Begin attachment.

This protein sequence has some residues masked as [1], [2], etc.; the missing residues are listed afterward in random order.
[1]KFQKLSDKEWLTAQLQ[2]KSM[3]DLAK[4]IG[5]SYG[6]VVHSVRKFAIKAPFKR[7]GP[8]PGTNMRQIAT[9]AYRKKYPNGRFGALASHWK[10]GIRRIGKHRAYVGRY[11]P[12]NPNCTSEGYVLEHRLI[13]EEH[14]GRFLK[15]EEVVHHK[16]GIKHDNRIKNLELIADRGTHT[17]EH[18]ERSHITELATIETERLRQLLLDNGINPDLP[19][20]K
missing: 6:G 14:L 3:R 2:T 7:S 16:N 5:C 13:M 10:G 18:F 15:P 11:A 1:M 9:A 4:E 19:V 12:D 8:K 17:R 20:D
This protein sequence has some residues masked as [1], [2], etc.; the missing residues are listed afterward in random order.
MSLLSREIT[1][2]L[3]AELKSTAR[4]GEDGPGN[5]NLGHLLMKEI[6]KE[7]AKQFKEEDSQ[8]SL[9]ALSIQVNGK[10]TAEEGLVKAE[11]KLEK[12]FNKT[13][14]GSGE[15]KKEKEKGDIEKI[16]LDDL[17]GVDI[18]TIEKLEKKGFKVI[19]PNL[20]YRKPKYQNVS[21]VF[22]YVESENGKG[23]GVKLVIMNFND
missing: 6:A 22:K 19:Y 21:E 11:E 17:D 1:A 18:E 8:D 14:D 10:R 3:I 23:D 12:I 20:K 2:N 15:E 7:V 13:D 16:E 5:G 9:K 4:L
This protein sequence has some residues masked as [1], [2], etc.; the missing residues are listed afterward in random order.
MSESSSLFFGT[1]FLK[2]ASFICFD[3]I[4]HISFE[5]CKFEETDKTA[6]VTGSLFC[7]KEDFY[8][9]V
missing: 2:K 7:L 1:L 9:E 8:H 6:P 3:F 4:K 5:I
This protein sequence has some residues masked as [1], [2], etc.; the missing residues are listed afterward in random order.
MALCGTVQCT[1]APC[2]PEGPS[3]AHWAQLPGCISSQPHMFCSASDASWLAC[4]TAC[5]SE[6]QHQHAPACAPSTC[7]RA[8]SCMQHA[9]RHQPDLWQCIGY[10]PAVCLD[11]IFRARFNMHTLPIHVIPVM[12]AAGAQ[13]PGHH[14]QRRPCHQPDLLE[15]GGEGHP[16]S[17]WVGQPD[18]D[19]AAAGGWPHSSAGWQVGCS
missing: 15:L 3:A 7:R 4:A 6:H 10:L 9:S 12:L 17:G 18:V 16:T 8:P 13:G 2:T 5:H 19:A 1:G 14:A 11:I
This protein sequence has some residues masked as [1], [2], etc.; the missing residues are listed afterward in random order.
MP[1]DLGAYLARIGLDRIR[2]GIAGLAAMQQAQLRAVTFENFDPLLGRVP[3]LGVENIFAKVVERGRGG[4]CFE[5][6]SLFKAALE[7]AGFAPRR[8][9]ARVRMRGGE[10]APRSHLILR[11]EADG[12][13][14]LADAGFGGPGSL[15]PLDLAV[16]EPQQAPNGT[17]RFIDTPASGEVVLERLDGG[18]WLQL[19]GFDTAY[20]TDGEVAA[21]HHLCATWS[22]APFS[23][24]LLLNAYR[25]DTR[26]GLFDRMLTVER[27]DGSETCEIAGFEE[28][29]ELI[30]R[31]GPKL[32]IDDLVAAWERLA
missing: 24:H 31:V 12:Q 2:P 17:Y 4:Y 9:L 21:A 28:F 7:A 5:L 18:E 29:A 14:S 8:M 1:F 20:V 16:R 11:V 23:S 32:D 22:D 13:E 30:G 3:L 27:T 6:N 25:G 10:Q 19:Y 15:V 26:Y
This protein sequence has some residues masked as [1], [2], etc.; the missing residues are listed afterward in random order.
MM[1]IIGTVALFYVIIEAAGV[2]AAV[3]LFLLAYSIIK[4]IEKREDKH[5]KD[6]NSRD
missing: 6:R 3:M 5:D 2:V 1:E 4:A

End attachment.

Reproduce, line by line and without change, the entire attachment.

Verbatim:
This protein sequence has some residues masked as [1], [2], etc.; the missing residues are listed afterward in random order.
[1]KFQKLSDKEWLTAQLQ[2]KSM[3]DLAK[4]IG[5]SYG[6]VVHSVRKFAIKAPFKR[7]GP[8]PGTNMRQIAT[9]AYRKKYPNGRFGALASHWK[10]GIRRIGKHRAYVGRY[11]P[12]NPNCTSEGYVLEHRLI[13]EEH[14]GRFLK[15]EEVVHHK[16]GIKHDNRIKNLELIADRGTHT[17]EH[18]ERSHITELATIETERLRQLLLDNGINPDLP[19][20]K
missing: 6:G 14:L 3:R 2:T 7:S 16:N 5:C 13:M 10:G 18:F 15:P 11:A 1:M 9:A 4:E 19:V 12:D 8:K 17:R 20:D
This protein sequence has some residues masked as [1], [2], etc.; the missing residues are listed afterward in random order.
MSLLSREIT[1][2]L[3]AELKSTAR[4]GEDGPGN[5]NLGHLLMKEI[6]KE[7]AKQFKEEDSQ[8]SL[9]ALSIQVNGK[10]TAEEGLVKAE[11]KLEK[12]FNKT[13][14]GSGE[15]KKEKEKGDIEKI[16]LDDL[17]GVDI[18]TIEKLEKKGFKVI[19]PNL[20]YRKPKYQNVS[21]VF[22]YVESENGKG[23]GVKLVIMNFND
missing: 6:A 22:K 19:Y 21:E 11:E 17:D 1:A 18:E 8:D 14:D 10:R 3:I 23:D 12:I 20:K 2:N 15:E 7:V 13:D 16:E 5:G 9:K 4:L
This protein sequence has some residues masked as [1], [2], etc.; the missing residues are listed afterward in random order.
MSESSSLFFGT[1]FLK[2]ASFICFD[3]I[4]HISFE[5]CKFEETDKTA[6]VTGSLFC[7]KEDFY[8][9]V
missing: 2:K 7:L 1:L 9:E 8:H 6:P 3:F 4:K 5:I
This protein sequence has some residues masked as [1], [2], etc.; the missing residues are listed afterward in random order.
MALCGTVQCT[1]APC[2]PEGPS[3]AHWAQLPGCISSQPHMFCSASDASWLAC[4]TAC[5]SE[6]QHQHAPACAPSTC[7]RA[8]SCMQHA[9]RHQPDLWQCIGY[10]PAVCLD[11]IFRARFNMHTLPIHVIPVM[12]AAGAQ[13]PGHH[14]QRRPCHQPDLLE[15]GGEGHP[16]S[17]WVGQPD[18]D[19]AAAGGWPHSSAGWQVGCS
missing: 15:L 3:A 7:R 4:A 6:H 10:L 9:S 12:L 17:G 18:V 16:T 8:P 13:G 2:T 5:H 19:A 1:G 14:A 11:I
This protein sequence has some residues masked as [1], [2], etc.; the missing residues are listed afterward in random order.
MP[1]DLGAYLARIGLDRIR[2]GIAGLAAMQQAQLRAVTFENFDPLLGRVP[3]LGVENIFAKVVERGRGG[4]CFE[5][6]SLFKAALE[7]AGFAPRR[8][9]ARVRMRGGE[10]APRSHLILR[11]EADG[12][13][14]LADAGFGGPGSL[15]PLDLAV[16]EPQQAPNGT[17]RFIDTPASGEVVLERLDGG[18]WLQL[19]GFDTAY[20]TDGEVAA[21]HHLCATWS[22]APFS[23][24]LLLNAYR[25]DTR[26]GLFDRMLTVER[27]DGSETCEIAGFEE[28][29]ELI[30]R[31]GPKL[32]IDDLVAAWERLA
missing: 24:H 31:V 12:Q 2:P 17:Y 4:Y 9:L 21:A 28:F 7:A 5:L 18:E 29:A 14:S 8:M 1:F 20:V 16:R 11:V 23:S 32:D 22:D 13:E 30:G 3:L 27:T 6:N 25:G 10:Q 19:Y 15:V 26:Y
This protein sequence has some residues masked as [1], [2], etc.; the missing residues are listed afterward in random order.
MM[1]IIGTVALFYVIIEAAGV[2]AAV[3]LFLLAYSIIK[4]IEKREDKH[5]KD[6]NSRD
missing: 6:R 3:M 5:D 2:V 1:E 4:A